The Fairbury Commercial Historic District encompasses an area spanning approximately ten blocks and 117 properties, contains ninety-seven (97) contributing and twenty (20) noncontributing properties. Virtually every street within the boundaries of the historic district are paved with brick, which were constructed circa 1916. The district is distinguished by the prominent courthouse square, where the architecturally and historically significant Jefferson County Courthouse sits, between Fourth, Fifth, D, and E streets. The oldest buildings in the district are located around the courthouse square.
The commercial center of Fairbury revolves around the Jefferson County Courthouse, which is located in the center of the downtown on the public square. The oldest buildings in the district surround the courthouse, while the later buildings fan away from the square. A majority of the commercial buildings in downtown Fairbury, which exhibit high physical integrity, are still occupied by businesses. As a result, a bustle of activity continues to occur around the courthouse square.
Many of the commercial buildings in the Fairbury Commercial Historic District are extremely intact. They retain their original form and ornamentation, particularly in the upper stories. Often, the storefronts and interiors have been altered to accommodate changing businesses. The general appearance of the district displays high integrity and very densely placed historic properties. The modern in-fill in the district totals no more than two buildings per face block.
The Fairbury Commercial Historic District represents a span of architectural periods ranging from the oldest extant, late nineteenth century building displaying false-front construction through turn-of-the-century high styles, to more modem influenced properties. The buildings in the district represent architectural development trends typical of Nebraska commercial centers. Fine representatives of Italianate, Romanesque Revival, Queen Anne, Late Gothic Revival, Neo-Classical Revival, Spanish Colonial Revival, and twentieth century commercial vernacular architectural styles and forms are located within the district. With the exception of the fringe blocks, the buildings within the district are densely packed, and consist mostly of two-story brick commercial buildings interspersed with several one-story buildings and one, three-story example. The largest amount of construction in the district during the period of significance (1873 to 1947) took place between 1900 and 1929*.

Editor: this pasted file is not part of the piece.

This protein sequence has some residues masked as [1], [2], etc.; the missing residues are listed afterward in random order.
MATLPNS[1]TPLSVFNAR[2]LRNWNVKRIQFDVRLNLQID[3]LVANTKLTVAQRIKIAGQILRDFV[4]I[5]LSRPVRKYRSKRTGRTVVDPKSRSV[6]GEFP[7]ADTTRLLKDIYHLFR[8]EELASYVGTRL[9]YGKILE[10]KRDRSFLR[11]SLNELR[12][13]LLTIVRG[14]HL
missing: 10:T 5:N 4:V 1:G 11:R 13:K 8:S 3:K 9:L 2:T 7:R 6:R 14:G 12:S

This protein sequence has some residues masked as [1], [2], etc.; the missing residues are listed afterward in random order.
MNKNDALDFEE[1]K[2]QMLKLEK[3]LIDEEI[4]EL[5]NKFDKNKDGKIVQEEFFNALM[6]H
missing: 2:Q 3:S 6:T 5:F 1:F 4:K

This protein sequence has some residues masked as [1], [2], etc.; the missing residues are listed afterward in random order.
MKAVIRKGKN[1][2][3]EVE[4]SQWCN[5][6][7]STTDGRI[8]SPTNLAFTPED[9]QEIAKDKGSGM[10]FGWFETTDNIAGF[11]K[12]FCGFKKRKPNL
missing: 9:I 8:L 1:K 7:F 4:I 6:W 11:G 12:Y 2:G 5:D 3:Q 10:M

*Jefferson County Nebraska Historical Buildings Survey, June 1997.
Fairbury.com Announces 2015 Architectural
June 2015 - “Architectural Elements” - the beautiful and unique details that can be found on Fairbury’s oldest buildings are the subject for a contest sponsored by Fairbury.com. For the summer tourism season, there will be special emphasis on Fairbury’s downtown historic district and the various architectural styles employed by builders during downtown Fairbury’s various stages of growth and prosperity. The largest amount of construction in the historic district took place between 1900 and 1929.
To celebrate Fairbury’s beautiful architecture and to raise awareness of the unique elements present in various buildings around the square and in the district, Fairbury.com will be kicking off the 5th Annual Architectural Elements Contest this week. Visitors can pick up a pamphlet at Stagecoach Mall Antiques & Tasting Room, walk around the historic district to find the details listed and match them to the buildings to which they belong. Contest details and an entry form can also be downloaded by visiting Fairbury.com. Completed forms submitted by August 31, 2015 will then be entered into a drawing. The grand prize winner will receive a prize package containing a selection of gift items, a lodging coupon and certificates from businesses located in the historic district valued over $300.00.